var object2 = (function () {
    var that = {}; =  0;
    that.add = function(numbers) {
        var i;
        for (i = 0; i < numbers.length; i++) {
   += numbers[i]
    return that;

document.writeln(object2.add(numbers) + " / " + valueOf(object2.add, numbers));
// outputs: 10 / 20
Scala: The Bad Parts?
 Does any of this have anything to do with Scala? Well, in the details, no, but in the general sense there is a very important approach in Crockford's book. His suggested solution to the problem above is simple: don't use 'this' in JavaScript and don't use its accompanying feature, 'new'. In fact, he suggests not using LOTS of features of JavaScript. He dedicates 14 pages of appendix to listing them.

Crockford also spends a very un-indulgent two pages discussing the modern phenomenon of "feature-driven design", both in products and programming languages, explaining how "Features that offer value to a minority of users impose a cost on all users" and concluding the book with this pearler: "It would be nice if products and programming languages were designed to have only good parts."
It was those two lines that caused me to reflect on Scala. I started asking myself questions like: Are there too many features in Scala? Are there parts that aren't "good parts"? Are there features that very few people make use of but that cost everyone because of the complexity they add? From my own experience, the answer to all three of these is "yes".

Crockford explains that we all crave simplicity and that, when we aren't given it, we make it for ourselves by creating our own feature subset, and I realised that I've done this to some extent in the way I use Scala. So finally I began wondering how long it will be until someone publishes "Scala: The Good Parts", complete with appendices listing all the features that you should steer clear of for everyone's sake. What confusing or dangerous feature of Scala do you reckon will be at the top of the list?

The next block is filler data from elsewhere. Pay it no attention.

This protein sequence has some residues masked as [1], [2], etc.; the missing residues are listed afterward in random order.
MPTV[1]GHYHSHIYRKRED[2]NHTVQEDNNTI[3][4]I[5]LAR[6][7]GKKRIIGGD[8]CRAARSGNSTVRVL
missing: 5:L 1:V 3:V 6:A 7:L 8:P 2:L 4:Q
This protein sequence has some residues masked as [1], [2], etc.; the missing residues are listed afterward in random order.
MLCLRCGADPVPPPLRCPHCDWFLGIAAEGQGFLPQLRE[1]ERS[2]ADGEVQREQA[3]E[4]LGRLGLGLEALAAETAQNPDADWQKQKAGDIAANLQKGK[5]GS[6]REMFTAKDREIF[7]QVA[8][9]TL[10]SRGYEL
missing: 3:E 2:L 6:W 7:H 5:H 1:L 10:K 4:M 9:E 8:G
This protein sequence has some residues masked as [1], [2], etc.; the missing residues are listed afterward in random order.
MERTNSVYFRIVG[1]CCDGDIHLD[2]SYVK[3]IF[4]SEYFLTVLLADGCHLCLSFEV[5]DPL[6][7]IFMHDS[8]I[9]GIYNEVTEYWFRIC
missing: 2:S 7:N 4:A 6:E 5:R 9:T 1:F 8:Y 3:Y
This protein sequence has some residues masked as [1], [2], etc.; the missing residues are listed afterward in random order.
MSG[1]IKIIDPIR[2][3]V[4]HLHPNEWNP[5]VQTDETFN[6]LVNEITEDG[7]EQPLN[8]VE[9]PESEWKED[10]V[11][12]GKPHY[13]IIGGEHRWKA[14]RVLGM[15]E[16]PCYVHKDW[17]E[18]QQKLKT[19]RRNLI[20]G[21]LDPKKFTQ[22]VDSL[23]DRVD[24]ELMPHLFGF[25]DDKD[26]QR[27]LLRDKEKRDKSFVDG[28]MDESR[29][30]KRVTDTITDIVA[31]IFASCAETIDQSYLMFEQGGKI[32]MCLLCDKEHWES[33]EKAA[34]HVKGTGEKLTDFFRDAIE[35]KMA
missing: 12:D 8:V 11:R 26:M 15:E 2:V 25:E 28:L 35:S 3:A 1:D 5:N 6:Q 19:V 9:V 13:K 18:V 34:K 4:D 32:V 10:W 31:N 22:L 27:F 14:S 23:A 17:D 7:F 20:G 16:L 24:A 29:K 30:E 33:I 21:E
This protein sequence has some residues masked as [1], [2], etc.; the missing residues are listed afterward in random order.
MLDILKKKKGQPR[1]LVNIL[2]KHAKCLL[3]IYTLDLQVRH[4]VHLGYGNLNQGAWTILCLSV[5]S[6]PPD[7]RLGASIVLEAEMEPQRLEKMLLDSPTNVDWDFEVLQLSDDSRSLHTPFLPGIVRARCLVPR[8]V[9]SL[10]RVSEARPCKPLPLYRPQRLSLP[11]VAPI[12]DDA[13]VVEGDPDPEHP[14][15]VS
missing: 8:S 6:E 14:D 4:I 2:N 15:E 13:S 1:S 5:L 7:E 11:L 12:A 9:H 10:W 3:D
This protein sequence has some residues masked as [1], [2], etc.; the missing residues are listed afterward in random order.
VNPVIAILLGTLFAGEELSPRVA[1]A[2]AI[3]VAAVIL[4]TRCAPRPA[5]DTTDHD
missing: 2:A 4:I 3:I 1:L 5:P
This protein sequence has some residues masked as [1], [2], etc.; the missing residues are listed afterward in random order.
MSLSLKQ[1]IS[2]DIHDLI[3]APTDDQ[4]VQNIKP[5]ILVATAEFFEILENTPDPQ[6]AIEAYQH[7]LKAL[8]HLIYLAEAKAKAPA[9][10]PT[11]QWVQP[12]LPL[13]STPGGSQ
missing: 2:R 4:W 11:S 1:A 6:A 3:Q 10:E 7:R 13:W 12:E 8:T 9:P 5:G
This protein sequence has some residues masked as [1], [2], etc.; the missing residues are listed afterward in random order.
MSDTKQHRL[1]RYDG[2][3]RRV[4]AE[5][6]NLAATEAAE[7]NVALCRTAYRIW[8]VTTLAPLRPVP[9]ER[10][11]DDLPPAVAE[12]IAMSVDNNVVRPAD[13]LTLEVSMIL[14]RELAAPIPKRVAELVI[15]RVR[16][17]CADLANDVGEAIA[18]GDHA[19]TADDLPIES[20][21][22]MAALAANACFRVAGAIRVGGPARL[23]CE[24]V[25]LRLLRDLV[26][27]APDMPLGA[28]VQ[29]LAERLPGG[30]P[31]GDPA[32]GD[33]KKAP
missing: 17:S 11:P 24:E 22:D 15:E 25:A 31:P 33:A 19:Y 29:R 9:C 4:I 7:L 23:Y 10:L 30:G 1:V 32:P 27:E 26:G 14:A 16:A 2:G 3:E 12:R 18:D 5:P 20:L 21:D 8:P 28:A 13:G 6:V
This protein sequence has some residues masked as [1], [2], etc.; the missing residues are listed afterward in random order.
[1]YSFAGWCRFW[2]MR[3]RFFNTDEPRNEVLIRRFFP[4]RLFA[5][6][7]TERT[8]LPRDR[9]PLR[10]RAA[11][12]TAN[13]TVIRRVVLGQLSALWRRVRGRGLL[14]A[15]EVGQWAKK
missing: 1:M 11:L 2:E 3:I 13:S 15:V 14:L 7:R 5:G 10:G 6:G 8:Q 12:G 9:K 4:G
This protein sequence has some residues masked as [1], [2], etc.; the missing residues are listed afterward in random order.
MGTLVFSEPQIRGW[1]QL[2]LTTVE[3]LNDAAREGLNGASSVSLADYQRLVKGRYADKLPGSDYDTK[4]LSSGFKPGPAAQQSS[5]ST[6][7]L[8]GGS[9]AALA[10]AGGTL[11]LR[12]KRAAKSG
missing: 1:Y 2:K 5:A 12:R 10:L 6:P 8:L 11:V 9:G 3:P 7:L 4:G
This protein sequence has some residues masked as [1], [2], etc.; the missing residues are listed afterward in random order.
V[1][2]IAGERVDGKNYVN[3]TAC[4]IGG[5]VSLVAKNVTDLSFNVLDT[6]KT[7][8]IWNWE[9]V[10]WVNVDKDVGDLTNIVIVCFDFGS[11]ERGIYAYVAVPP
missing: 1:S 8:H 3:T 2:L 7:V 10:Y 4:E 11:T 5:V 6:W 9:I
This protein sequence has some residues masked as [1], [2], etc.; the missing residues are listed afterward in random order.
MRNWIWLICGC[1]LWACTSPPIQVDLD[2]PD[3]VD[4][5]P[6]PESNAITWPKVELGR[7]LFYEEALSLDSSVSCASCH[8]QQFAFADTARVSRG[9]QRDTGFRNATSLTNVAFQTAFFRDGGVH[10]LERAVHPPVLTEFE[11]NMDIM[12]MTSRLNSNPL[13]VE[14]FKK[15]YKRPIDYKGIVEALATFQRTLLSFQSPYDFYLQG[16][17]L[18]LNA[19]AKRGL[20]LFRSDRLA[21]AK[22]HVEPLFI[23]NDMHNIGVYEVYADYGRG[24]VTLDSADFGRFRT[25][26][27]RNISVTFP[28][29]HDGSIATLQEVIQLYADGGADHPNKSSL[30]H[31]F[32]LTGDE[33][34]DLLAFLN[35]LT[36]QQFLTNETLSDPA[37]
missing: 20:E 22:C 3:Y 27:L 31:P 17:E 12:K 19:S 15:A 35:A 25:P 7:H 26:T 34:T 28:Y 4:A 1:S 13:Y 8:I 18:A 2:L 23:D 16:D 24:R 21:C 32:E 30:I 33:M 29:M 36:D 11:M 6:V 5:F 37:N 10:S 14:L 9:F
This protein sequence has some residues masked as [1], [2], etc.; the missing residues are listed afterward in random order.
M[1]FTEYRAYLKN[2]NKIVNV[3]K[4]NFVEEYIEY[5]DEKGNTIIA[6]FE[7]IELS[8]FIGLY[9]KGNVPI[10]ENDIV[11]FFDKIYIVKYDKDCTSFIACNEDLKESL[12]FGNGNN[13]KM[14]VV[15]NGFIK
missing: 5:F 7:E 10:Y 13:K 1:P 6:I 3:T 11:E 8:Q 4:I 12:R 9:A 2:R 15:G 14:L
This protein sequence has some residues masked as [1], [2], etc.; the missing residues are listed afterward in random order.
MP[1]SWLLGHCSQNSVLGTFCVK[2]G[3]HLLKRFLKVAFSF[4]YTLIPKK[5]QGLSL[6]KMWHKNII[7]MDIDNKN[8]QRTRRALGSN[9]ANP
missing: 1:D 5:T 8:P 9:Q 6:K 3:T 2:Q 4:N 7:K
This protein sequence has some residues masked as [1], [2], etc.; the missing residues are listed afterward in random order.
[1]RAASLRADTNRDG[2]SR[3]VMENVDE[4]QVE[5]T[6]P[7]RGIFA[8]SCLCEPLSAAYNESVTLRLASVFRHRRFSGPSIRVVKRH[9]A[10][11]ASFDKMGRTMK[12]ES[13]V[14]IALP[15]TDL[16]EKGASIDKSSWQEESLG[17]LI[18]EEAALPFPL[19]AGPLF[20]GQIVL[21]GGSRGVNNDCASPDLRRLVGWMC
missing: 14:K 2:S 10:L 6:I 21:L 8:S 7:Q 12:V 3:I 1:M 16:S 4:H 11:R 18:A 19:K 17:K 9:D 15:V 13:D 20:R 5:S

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  1. When I thinking of Scala, I'm not necessarily looking for a "Good Parts" book as much as a "Minimal" one like Tim Maher's Minimal Perl ( Perl is really bloated as a language, which I find kind of distasteful. Minimal Perl shows how to use a clean subset of Perl very effectively for what Perl does very well -- simple text processing one-liners on the command-line.

    In this sense, I'm really looking forward to the Manning book that some of the scalaz authors talked about doing that should help explain their attitude towards functional programming in Scala.

    The scalaz authors seem to have very strong architectural constraints with respect to how they use Scala (for instance, eschewing subtyping in favor of type class encoding with implicits). There are some Scala tutorials that subset Scala, but they normally do so in a trivial "Java++" way, which is very uncompelling for me.

  2. DSL is bad, bad, bad.

    Here is a copy & paste from a very popular application:

    "* ^^"._? #> (a.!?(1, Get())) must be_==(Full(Answer(1))) ?~! eventually

    1. That's certainly hairy stuff! Although I wonder if the problem in your example is not the DSL per se but the use of operator overloading to implement a DSL. e.g. if the 4 operators ( _?, #>, !? and ?~! ) were instead words that described what the operation did, the DSL might be more readable?